The plot of the film is strong and fairly elaborate. Buster Garnier works as a publicist for an ailing company, but dreams of becoming a great actor. His job is to hand out ‘bank note’ flyers while pretending to be a millionaire; meanwhile, the company has just received 5,000 francs in cash to solve its financial worries;. Of course, there’s a mix-up, and Buster ends up giving out the real banknotes to all of Paris, including a pretty young waitress (Paulette Dubost) who he falls in love with. Fired from his job, he contemplates suicide, but his mother (Madeleine Guitty) gets him a job in a theatre production, “Le Roi des Champs Elysees. It’s been fairly simple thus far, but now things start to get a bit more involved. Buster’s part in the play is an escaped convict; the same night, an American gangster, Jim Le Balafre (also played by Keaton), escapes and his gang pick up the wrong Buster and take him back to their hideout! After a variety of mix-ups, there’s a wild chase back to the theatre, where Buster arrives back on stage, captures the crooks, makes the play a roaring success, and gets the girl!
The film opens with scenes of Buster riding in the back of a car down the Champs-Elysees, throwing away bundles of his fake money. As Buster rides past famous landmarks like the Arc De Triomphe and L’Opera, it’s almost as if the scenes were filmed just to say “Look! We’ve really got Buster Keaton here! In Paris! Wow!”. Nevertheless, the wonderfully bright and sunny atmosphere stops the sequence becoming gimmicky and captures the feel of silent comedy nicely.
In fact, ‘LE ROI…’ is closer to the spirit of a silent comedy than perhaps any other of his sound films (far more subtly so than his later pastiches). There are lots of throwaway pantomime bits, and many of the sight gags, especially during the early scenes, are very subtle and witty. When handing out the genuine money, Buster wanders through a wedding party. One minute the groom is declaring his undying love to his homely bride; when Buster hands him the money, he runs away down the street shouting “SAVED! SAVED!”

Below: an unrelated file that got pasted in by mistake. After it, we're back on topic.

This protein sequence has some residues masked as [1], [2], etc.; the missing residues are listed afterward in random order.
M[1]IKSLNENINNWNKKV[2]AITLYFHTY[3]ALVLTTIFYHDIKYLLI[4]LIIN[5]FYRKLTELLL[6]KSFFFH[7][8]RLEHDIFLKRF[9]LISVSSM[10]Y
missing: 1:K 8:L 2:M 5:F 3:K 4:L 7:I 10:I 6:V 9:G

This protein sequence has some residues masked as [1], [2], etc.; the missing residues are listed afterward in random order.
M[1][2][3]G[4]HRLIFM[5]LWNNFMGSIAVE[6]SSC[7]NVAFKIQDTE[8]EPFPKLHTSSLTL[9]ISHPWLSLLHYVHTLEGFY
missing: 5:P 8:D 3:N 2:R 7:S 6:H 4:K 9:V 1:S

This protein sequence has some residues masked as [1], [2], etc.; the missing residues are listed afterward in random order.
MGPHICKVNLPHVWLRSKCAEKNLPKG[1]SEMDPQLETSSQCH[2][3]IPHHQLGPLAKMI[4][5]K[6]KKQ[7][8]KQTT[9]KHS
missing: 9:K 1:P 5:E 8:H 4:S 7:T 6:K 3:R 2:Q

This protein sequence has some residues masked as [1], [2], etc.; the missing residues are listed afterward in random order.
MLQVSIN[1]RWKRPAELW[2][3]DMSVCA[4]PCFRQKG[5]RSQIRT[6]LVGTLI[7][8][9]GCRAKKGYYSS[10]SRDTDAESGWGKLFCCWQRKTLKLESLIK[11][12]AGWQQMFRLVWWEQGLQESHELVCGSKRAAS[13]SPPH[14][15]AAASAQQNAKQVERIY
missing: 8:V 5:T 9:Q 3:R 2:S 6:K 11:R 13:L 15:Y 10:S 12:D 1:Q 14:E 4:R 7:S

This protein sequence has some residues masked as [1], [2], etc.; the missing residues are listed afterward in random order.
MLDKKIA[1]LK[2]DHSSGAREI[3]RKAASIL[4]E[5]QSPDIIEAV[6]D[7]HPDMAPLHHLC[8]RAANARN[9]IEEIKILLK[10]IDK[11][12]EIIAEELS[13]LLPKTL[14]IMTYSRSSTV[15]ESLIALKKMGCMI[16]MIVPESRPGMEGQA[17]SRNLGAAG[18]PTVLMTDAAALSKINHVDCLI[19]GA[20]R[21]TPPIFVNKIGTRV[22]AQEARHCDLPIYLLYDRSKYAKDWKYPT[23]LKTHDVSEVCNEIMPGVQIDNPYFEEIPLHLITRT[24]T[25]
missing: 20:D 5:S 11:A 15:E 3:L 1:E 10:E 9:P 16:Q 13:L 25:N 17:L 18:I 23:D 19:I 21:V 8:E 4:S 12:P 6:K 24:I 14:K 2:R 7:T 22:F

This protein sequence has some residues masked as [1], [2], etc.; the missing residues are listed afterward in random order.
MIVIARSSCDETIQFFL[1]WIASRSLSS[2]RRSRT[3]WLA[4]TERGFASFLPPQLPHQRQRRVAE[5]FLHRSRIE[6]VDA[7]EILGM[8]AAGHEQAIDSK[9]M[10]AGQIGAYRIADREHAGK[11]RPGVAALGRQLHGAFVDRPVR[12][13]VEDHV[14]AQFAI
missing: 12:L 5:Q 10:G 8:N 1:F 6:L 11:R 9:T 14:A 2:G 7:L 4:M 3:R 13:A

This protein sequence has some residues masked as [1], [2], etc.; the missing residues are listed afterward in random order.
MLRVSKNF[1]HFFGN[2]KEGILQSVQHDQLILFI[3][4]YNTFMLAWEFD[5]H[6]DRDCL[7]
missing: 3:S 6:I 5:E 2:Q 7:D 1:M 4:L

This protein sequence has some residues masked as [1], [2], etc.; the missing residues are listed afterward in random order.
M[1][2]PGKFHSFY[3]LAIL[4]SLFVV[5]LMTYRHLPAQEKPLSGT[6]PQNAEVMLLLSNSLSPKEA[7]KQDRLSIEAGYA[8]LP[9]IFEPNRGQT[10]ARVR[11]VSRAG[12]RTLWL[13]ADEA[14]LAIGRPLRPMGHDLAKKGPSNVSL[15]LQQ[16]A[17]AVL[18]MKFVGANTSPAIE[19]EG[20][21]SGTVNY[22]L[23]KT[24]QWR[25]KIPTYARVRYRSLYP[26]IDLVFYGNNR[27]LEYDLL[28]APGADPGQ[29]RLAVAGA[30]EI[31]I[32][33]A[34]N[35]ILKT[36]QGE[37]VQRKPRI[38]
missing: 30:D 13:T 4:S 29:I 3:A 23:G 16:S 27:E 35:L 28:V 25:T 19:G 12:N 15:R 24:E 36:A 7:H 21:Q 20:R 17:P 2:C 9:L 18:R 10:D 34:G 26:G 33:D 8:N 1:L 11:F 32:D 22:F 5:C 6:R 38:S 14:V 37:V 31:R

There is barely any dialogue at all until at least 20 minutes in; Keaton’s lines were purposely reduced to bypass his need to speak French. The film has recently been subtitled, but is so primarily visual that it makes perfect sense even if you don’t speak the lingo. Of course, this fits Keaton’s own sound dictum of only using talk when necessary, and Buster is the calm at the eye of the hurricane, remaining passive as he causes havoc around him. He’s surrounded by some rather stereotypically verbose European actors, but none of them mow him down like Jimmy Durante had, and in fact it makes a rather good contrast to his stoic demeanour.
His first meeting with Paulette Dubost is entirely wordless, and yet beautifully expressive, as he becomes totally captivated with her and just looks deeply into her eyes. As he eventually leaves, he keeps popping back round the street corner to have one last look at her. It’s a bit reminiscent of Harold Lloyd’s meeting with Jobyna Ralston in ‘THE KID BROTHER’, but only Keaton could create such a convincing expression of lovelorn longing with such minimal action.